I told the book-keeper fella who worked in the office, who was a stroppy bugger at the best of times. He went ballistic, shouted at me that it was my duty to refuse to sack her. "That's what I've been told to do" I shrugged. He spent the next two hours on the phone to other stables in the area finding this woman another job, before I'd even got round to sacking her. (Lovely woman and I wouldn't have one bad thing to say about her. She cried buckets.)

The stroppy bugger had done such a good job that our ex-employee had a choice of two new jobs. She duly took one offer up, and on her first day ... fell off a horse and broke her wrist.
(, Thu 7 Jul 2011, 19:49, 2 replies)
One place I used to work at
the boss marked down stock as 'stolen' then had the same items come back as 'refunds' which were given false names and addresses in the refund book and the money refunded went into his get-rich-quick scheme selling health food supplements called 'Cinergi'. The dodgy thing was he enlisted the help of the stock controller who only wanted extra money so he could afford laser eye surgery so he would be able to join the Police.... One day after I left I heard he was escorted out of the shop by the area manager pretty abruptly.
(, Thu 7 Jul 2011, 19:09, Reply)
Down the hopper and into the mix
This bloke was sort of my boss and he did ask me to keep schtum, so I reckon it qualifies.

For a few months I worked in a food production factory.

My job was emptying big bags of ingredients down a hopper into the mixer downstairs.

There were 2 of us doing that job and being up near the roof, closed off from the rest of the factory my colleague/boss, who'd been there a number of years, used to have the odd cig on the job. Blowing the smoke into the top of the hopper which sucked it up and away.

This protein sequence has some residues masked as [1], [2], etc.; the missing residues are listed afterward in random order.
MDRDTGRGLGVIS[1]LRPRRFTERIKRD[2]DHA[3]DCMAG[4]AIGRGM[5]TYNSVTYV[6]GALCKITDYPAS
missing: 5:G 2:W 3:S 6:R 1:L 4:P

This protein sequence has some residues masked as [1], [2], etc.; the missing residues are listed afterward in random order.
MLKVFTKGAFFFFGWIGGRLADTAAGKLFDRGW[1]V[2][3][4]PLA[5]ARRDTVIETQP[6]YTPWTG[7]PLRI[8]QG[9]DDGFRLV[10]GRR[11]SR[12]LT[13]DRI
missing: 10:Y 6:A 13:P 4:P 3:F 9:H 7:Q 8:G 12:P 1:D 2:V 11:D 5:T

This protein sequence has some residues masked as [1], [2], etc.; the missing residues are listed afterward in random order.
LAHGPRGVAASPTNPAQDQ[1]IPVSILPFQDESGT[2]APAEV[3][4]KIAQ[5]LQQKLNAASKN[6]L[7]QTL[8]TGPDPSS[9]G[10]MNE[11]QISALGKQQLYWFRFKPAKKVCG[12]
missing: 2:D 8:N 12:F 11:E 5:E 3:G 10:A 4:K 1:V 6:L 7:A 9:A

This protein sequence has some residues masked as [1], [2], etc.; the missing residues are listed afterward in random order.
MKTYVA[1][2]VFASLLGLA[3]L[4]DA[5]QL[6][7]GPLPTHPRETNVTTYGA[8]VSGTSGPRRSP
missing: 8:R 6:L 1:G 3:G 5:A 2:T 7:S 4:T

Occasionally the plastic curtain would flap a few yards and stairs away meaning someone was coming, giving him just enough time to drop his fag down the hopper, and into the mix.

Nobody in the packing side of the factory ever mentioned a stray fag-end found in any mixes while I was there, and there were quite a few. So I assume they must've gone out to the customers.

I felt terrible not telling the bosses about it but I was young and new, then I left.

This was several years ago so hopefully it doesn't happen these days. But you never know.
(, Thu 7 Jul 2011, 18:58, 4 replies)
this one time working in asda
you know those hot chickens?
they come in a big plastic bag with all the flavor and juices sloshing around all packed in plastic cases,well moving a pallet of these cases i caught the corner of the deli unit i was taking them to.
the sight of dozens of raw chickens skidding across the floor was very impressive indeed.
the mess however was soon cleaned and bagged and still put in to the cooker, this was seen by several workers and a manager but nothing was said as the drop in takings for that day would have had to looked in to
so dont eat the hot chicken
(, Thu 7 Jul 2011, 18:29, 5 replies)
This has just recently happened. I'll try to reconstruct it based on Facebook posts. Lately I've been very low on money, looking for work wherever I can get it. I got hired freelance by a business English academy to proofread their textbooks. They were pretty heinous, and I edited the hell out of them. Since then, everyone there calls me when they have any kind of writing/editing problem.